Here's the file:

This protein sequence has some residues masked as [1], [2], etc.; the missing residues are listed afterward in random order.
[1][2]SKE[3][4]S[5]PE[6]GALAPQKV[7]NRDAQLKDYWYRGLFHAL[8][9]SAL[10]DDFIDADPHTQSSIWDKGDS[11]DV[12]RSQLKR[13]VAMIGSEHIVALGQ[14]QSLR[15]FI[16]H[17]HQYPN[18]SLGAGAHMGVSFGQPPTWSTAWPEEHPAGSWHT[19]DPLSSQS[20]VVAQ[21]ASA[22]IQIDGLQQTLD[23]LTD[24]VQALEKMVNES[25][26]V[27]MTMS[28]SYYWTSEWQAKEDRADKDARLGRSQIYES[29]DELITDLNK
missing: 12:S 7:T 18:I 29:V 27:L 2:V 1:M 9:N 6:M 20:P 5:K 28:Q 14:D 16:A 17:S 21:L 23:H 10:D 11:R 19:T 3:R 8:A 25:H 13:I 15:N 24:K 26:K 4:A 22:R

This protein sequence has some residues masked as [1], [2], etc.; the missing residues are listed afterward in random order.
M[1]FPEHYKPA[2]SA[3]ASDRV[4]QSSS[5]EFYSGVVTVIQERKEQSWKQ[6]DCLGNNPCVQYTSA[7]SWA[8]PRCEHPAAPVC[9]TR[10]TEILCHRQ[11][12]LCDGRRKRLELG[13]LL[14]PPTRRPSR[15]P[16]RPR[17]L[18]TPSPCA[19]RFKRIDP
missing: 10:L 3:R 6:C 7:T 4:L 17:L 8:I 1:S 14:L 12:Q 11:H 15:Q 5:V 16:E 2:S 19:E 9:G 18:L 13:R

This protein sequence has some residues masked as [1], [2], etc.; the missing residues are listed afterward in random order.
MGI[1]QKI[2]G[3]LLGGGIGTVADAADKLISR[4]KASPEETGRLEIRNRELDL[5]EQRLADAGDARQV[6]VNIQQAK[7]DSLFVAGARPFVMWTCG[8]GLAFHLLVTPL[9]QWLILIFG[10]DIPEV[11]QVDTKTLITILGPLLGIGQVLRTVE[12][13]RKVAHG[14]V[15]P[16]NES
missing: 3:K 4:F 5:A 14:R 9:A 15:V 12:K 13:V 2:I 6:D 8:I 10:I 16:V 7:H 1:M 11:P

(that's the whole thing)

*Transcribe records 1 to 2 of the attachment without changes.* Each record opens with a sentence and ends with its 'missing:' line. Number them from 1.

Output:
This protein sequence has some residues masked as [1], [2], etc.; the missing residues are listed afterward in random order.
[1][2]SKE[3][4]S[5]PE[6]GALAPQKV[7]NRDAQLKDYWYRGLFHAL[8][9]SAL[10]DDFIDADPHTQSSIWDKGDS[11]DV[12]RSQLKR[13]VAMIGSEHIVALGQ[14]QSLR[15]FI[16]H[17]HQYPN[18]SLGAGAHMGVSFGQPPTWSTAWPEEHPAGSWHT[19]DPLSSQS[20]VVAQ[21]ASA[22]IQIDGLQQTLD[23]LTD[24]VQALEKMVNES[25][26]V[27]MTMS[28]SYYWTSEWQAKEDRADKDARLGRSQIYES[29]DELITDLNK
missing: 12:S 7:T 18:I 29:V 27:L 2:V 1:M 9:N 6:M 20:P 5:K 28:Q 14:D 16:A 17:S 21:L 23:H 10:D 11:R 19:T 3:R 8:A 25:H 13:I 15:N 24:K 26:K 4:A 22:R

This protein sequence has some residues masked as [1], [2], etc.; the missing residues are listed afterward in random order.
M[1]FPEHYKPA[2]SA[3]ASDRV[4]QSSS[5]EFYSGVVTVIQERKEQSWKQ[6]DCLGNNPCVQYTSA[7]SWA[8]PRCEHPAAPVC[9]TR[10]TEILCHRQ[11][12]LCDGRRKRLELG[13]LL[14]PPTRRPSR[15]P[16]RPR[17]L[18]TPSPCA[19]RFKRIDP
missing: 10:L 3:R 6:C 7:T 4:L 17:L 8:I 1:S 14:L 12:Q 11:H 15:Q 5:V 16:E 2:S 19:E 9:G 18:L 13:R